And speaking of getting along, that was another thing Tigger taught me . . . the importance of which, from a personal and Christian perspective, has overwhelmed me in terms of my passions and personal core values and ethics these past few years . . . that we all need to work harder to get along, becasue we are all in the same family!!! Tigger welcomed every new cat with calmness, welcomed every person who came into our home with a sniff, a look, and his trademark, "I guess we have enough room for this one" look. He protected his "herd" whenever he thought he was supposed to. Especially from the incredibly dangerous windshield wipers on our cars.. If he was in the car, and it was raining, one of us had to literally restrain him, otherwise, he was going to defend us from the attack of those infernal evil windshield wipers.
We are going to laugh a lot, and loud, every time we share that particular story when we gather as family.
I've said before that I would not have another dog after Tigger is gone. And I mean it now more than ever. He was our first pet, ever, that we got as a baby (6 weeks old), who lived a long life with us, and died at the end of a long good life . . . even if at the end he got a gentle loving caring push to the other side from the injection my wife and I told the vet to give him so he would not suffer anymore. There is no other way for me to process all of this other than to acknowledge, even if others fail to understand, that his death is a real loss.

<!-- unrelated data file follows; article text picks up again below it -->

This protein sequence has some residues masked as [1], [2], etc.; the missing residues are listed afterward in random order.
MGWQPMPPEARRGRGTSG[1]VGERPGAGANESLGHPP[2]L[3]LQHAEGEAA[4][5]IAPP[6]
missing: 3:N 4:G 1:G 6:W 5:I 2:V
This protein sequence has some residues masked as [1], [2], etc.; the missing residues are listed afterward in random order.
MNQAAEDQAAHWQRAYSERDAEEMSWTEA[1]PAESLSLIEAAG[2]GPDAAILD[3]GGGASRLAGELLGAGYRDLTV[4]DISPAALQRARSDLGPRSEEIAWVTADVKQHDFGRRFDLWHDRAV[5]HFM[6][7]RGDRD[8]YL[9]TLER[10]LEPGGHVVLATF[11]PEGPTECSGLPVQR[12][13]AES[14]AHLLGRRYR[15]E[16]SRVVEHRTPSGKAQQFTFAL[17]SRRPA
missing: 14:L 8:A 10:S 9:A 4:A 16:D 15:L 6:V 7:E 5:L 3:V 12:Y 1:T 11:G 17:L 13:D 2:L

I will never smirk at anyone anymore about losing a truly loved . . . truly beloved pet / member of the family. I have cried today as much as I have cried in years. They have been all good tears.
Some will say . . ." he was just an animal . . . a dog!"
They are wrong, oh soooooo wrong . . . Tigger was as full a member of the Mang family as any of us.
Something to consider, as one our church staff shared with me this morning (a dog lover in her own right) that 99 times out of 100, you are going to out-live a pet. Unless you are elderly, or God forbid, something happens . . . part of the experience of owning a pet is both it's arrival into your life, followed by it's later departure from your life, either by loss or by death.
The arrival is a time of celebration and preparedness. The departure just hurts. I mean, it really hurts. But in the end . . . yeah, it's still a sacred thing. Tigger was one of God's little creatures, a part of God's family as much as you or I. We did him good. We thanked him, loved and appreciated him, and then we let him go. We are a family of faith, we all acknowedge and believe that he is in a better place.
A pastor friend said the other day, "we are at our best when we remember, and we are at our worst when we forget."
Tigger, my old man, I will never forget you. We loved you so much ... but you knew that. We know you loved us. In our eyes, you were just about the greatest most handsome most smartest most loving dog in the whole wide world!!! And, you were a big part of our family.
We are going to miss you greatly. And we will acknowlege our lives are better because you were a part of our family, and our life journey together.
Jesus, O Jesus my Lord, Savior and brother . . . if you could, please take our Tigger for a walk in Heaven. May that be his faithful reward for what his being in our life has meant to us.
Until my own dying day, I will always believe that God's grace, a good dog, and healing tears, all amaze me still . . . ><>